Tom Radcliffe's Blogs

Tom Radcliffe has over 20 years experience in software development, data science, machine learning, and management in both academia and industry. He is a professional engineer (PEO and APEGBC) and holds a PhD in physics from Queen's University at Kingston. Tom brings a passion for quantitative, data-driven processes to ActiveState. He is deeply committed to the ideas of Bayesian probability theory, and assigns a high Bayesian plausibility to the idea that putting the best software tools in the hands of the most creative and capable people will make the world a better place.

  • Python vs C++ for Text Processing
    Rendering large amounts of text fast via blprnt.blg

    Text will always be a major format for data and it will never be well-organized. According to Phil Karlton’s famous joke, the two hard problems in computing are naming things, cache invalidation, and off-by-one errors. A third problem could be “formatting things”. Most textual data has irregularities in the formatting that make it a pain to process. And much of the work in text processing goes into dealing with formatting issues. These are just the sad facts.

  • Accelerating Your Algorithms: Considerations in Design, Algorithm Choice and Implementation
    Accelerating Your Algorithms

    The pursuit of speed is one of the few constants in computing, and it is driven by two things: ever-increasing amounts of data, and limited hardware resources. Today in the era of Big Data and the Internet of Things we are getting pinched in both directions. Fortunately we are getting much better at distributed and parallel computing, but the need for raw speed at the algorithmic level is never going to go away. If we can make our algorithms inherently faster we will get more out of our expensive hardware, and that is always going to be a good thing.

  • Robust Algorithms for Machine Learning
    Robust Algorithms for Machine Learning

    Machine learning is often held out as a magical solution to hard problems that will absolve us mere humans from ever having to actually learn anything. But in reality, for data scientists and machine learning engineers, there are a lot of problems that are much more difficult to deal with than simple object recognition in images, or playing board games with finite rule sets.

  • Pandas: Framing the Data
    Python Pandas Logo

    Data science, and numerical computing, in general, has a problem: the deep linear algebra libraries deal with pure numbers in vectors and matrices, but in the real world there is always metadata attached to those structures that needs to be carried along through the computational pipeline. Rows and columns have information attached to them--names, typically--that has to be accounted for even as we do things like remove rows or swap data around to make certain computations more tractable.

  • Python vs. Ruby: Which is best for web development?
    Python vs Ruby: What is Best for Web Development

    Python and Ruby are among some of the most popular programming languages for developing websites, web-based apps, and web services.

    In many ways, the two languages have a lot in common. Visually they are quite similar, and both provide programmers with high-level, object-oriented coding, an interactive shell, standard libraries, and persistence support. However, Python and Ruby are worlds apart in their approach to solving problems because their syntax and philosophies vary greatly, primarily because of their respective histories.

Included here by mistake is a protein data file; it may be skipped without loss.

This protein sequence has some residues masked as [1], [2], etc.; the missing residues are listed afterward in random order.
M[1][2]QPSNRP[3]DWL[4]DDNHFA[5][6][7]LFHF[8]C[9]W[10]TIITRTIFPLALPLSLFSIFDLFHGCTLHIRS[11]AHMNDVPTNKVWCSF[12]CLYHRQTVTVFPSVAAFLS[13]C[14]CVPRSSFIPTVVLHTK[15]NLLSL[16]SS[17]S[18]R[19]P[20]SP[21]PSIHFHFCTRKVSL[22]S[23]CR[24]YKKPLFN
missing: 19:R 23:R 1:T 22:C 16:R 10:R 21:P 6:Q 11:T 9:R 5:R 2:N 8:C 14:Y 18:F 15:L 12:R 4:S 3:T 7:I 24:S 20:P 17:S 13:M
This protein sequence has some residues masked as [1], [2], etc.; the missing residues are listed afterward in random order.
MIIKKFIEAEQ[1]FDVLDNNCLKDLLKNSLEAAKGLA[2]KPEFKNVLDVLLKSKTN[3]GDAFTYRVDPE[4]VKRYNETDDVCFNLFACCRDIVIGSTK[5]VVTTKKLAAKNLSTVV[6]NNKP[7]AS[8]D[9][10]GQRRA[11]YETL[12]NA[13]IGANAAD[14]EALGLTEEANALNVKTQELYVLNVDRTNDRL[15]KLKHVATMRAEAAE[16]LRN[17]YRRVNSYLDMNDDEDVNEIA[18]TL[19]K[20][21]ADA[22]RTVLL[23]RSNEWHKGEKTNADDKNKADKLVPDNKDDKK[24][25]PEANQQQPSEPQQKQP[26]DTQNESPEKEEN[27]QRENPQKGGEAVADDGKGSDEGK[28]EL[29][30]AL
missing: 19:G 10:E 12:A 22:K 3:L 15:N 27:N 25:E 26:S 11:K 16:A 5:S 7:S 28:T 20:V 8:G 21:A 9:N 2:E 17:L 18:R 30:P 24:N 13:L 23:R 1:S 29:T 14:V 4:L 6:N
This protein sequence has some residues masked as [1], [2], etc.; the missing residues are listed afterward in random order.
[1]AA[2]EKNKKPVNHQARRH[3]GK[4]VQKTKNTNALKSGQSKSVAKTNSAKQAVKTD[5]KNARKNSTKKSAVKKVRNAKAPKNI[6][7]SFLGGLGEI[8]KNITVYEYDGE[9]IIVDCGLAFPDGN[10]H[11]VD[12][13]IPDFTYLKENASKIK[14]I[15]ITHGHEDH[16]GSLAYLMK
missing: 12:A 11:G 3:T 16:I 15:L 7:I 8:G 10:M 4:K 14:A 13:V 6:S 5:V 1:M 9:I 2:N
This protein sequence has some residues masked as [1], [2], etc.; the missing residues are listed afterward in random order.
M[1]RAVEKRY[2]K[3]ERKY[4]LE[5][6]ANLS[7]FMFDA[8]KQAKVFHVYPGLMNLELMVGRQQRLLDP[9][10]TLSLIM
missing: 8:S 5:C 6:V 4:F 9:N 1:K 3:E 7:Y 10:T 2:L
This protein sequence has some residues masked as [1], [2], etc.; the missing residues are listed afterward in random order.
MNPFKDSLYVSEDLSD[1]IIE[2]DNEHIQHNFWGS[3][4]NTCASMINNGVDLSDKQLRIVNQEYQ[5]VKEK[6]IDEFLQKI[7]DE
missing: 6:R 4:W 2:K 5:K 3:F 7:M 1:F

• Python and Tables for (Fairly) Big Data
    Big Data

    Big Data is big these days, as more and more companies dig into their servers to find out what makes their market tick.

    There is "big", and then there is "BIG", however. Really big data--multi-terabyte-scale--is still fairly rare. If you're working at that scale then Hadoop MapReduce or possibly Spark is required.

  • Go for Object-Oriented Developers
    Go for Object-Oriented Developers

    Software design is about representation: how do we represent the solution to a problem in code that can be executed on the machine of our choice? How do we represent the problem domain to the user? The software design problem is not inherently different from the problem of expression in any language, formal or informal.

  • Lua: Not Your Average Scripting Language
    Lua Logo

    Lua is not your average scripting language. It is small, fast, portable, and embeddable. These cornerstones of the language make it well-suited in many facets of the software industry, including embedded devices, video games, and even web applications. The language has been embraced by NASA, Adobe, NGINX, and Mozilla--to name a few.

  • Tipping Point in Open Source Security
    Open Source Security Tipping Point

    In the past couple of years we have seen some of the biggest security issues in open source, including Heartbleed, Shellshock, and POODLE. More recently, in March of this year, we faced the cross-protocol security bug DROWN. The impact of these security holes has been far-reaching--millions of users and sites were affected.

  • Functional Python
    Functional Python

    Functional programming is a discipline, not a language feature. It is supported by a wide variety of languages, although those languages can make it more or less difficult to practice the discipline. Python has a number of features that support functional programming, including map/reduce functions, partial application, and decorators.

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